Blame fallen profits of banks on collapsed real sector - Thompson
The chief executive officer of Dalex Finance, Mr Ken Thompson, says the collapse of the real sector of the economy is providing fewer options for economic actors, especially banks and other financial institutions, to do business.
The business executive did not mince words, saying banks have had to resort to financing government supplies through contractors and treasuries.
Hence, failure of the government to release funds would create a ripple effect in the economy, and the banks suffer alongside, Mr?Thompson told the Daily Graphic, in an interview.
The real sector and banks
The real sector of the economy is made up of agriculture, services and industry.
Last year, agriculture was valued at GH¢24.14 billion and grew at a negligible rate of 0.04 per cent, with services (valued at GH¢69.21 billion) and industry (valued at GH¢34.35 billion) posting 9.1 per cent and 4.7 per cent growth respectively.
Although the Graphic Business is in the process of conducting a full banking survey, data from their annual results published in the dailies indicate that profits of the banks have dipped.
In some instances, profits have dipped by as much as half of the previous year’s, with some making flat losses. The percentage increases for banks that made profits have been modest.
Mr Thompson said the situation had come about because the slump of the real sector of the economy had stifled creativity and ability to finance activities along the value chain, but had been left with the cold business of financing ‘government business.’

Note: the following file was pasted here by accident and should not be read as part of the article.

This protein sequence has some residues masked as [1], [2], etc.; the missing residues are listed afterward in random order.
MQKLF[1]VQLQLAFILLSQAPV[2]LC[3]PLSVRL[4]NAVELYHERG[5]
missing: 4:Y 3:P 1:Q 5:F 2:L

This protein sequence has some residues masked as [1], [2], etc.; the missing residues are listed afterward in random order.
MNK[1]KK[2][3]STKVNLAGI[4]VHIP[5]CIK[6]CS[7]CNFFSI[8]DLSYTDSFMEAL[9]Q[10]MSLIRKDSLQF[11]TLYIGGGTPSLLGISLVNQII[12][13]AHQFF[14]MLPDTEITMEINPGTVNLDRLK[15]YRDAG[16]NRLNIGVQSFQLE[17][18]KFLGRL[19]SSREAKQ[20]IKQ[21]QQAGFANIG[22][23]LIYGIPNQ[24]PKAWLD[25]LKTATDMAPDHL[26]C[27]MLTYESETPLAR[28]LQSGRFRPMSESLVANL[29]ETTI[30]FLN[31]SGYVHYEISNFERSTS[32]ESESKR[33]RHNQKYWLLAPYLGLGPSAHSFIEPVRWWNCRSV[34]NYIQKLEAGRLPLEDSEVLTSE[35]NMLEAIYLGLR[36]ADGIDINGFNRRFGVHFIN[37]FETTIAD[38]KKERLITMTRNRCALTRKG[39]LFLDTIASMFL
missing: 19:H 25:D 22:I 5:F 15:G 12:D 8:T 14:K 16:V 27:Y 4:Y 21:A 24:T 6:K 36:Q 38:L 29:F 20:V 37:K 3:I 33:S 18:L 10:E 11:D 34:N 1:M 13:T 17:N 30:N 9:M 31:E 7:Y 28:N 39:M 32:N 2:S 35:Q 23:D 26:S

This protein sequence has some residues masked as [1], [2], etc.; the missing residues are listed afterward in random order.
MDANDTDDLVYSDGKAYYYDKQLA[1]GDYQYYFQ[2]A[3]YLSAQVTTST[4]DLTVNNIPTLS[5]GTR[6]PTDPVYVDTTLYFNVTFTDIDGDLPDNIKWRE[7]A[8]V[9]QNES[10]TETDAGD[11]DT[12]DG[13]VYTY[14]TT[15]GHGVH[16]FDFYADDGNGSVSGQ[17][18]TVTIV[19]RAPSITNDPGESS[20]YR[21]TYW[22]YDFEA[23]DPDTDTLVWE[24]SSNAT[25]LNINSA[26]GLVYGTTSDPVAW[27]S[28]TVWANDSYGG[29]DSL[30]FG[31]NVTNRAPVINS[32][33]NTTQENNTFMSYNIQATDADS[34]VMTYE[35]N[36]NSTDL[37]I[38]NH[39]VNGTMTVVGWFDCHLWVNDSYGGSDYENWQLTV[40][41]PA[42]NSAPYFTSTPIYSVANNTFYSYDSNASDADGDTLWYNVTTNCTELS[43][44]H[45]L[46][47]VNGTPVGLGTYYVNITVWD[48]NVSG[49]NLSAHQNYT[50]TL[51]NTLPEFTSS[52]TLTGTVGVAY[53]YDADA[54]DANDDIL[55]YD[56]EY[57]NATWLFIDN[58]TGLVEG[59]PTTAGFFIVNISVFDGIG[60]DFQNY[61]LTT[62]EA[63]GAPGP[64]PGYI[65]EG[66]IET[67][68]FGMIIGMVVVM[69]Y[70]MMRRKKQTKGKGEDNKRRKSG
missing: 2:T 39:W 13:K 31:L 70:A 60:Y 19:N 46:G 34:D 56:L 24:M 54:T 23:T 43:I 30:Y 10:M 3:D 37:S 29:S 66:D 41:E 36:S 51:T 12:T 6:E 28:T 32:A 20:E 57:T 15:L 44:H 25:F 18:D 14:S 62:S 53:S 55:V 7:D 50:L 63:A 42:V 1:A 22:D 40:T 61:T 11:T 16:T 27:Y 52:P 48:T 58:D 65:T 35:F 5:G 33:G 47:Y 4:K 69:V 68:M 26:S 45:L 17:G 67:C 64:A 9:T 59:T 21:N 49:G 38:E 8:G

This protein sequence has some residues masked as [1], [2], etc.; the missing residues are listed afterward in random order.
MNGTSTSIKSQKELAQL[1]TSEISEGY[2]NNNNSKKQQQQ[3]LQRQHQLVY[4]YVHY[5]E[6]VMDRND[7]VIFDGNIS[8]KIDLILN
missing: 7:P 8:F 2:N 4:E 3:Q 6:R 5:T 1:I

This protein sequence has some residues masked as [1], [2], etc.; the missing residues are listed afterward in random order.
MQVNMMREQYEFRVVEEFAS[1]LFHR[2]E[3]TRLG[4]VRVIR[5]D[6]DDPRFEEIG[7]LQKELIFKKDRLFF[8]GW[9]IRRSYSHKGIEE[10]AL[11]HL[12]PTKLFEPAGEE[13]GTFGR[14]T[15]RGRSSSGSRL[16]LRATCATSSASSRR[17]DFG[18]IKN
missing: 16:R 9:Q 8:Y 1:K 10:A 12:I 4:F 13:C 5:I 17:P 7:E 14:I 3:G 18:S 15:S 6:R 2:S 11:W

“It is going to be hard for the banks to do things creatively, especially with the real sector not growing.”
That is because, he explained, a lot more of the private sector players had turned to doing government business by way of supplies. That meant that the government would borrow from the market (crowd out the private sector) and use it to finance supplies, hence not much value was created along the value chain.
“These days everybody is doing government business from one supply to the other. This has caused the banks to finance those activities, as the real sector has collapsed. This means if the government does not pay its bills, the banks cannot remain profitable,” he said.
Banks are now in the thick of bringing off-balance sheet activities to mainstream banking due to the dearth of creative line items to finance. For instance, many banks are now offering scheme loans for salary workers, an item which banks hitherto did not avert themselves to.
Many of the banks have also cut lending activities and concentrating on investing in government treasuries.
Need to focus on agric
Growing the agricultural sector touches on every nerve of the economy and the finance executive wants the country to focus on that sector, as a way of lifting the entire economy from the challenges.
“Agriculture has to be brought back on stream. For instance, if cashew production goes up, it affects a lot of activities and people along the value chain and this is the way to strengthen the real sector so that banks and other actors can be in business again,” Mr Thompson stated.
Bank of Ghana
The CEO of Dalex Finance called on the incoming Governor of the Central Bank “to do what he has to do,” stressing that it was time to take central banking to the next level by holding the bull by the horn.
He explained there was no need for the BoG to finance government deficit and should be bold to bounce government cheques if there were no funds in their accounts.
“There was a time in this country when some governors, including Dr Paul Acquah, bounced government cheques. When this starts happening, the fiscal deficit will be under check,” he said.
Disclaimer: The views expressed in this news report do not necessarily reflect the position of the National Development Planning Commission (NDPC)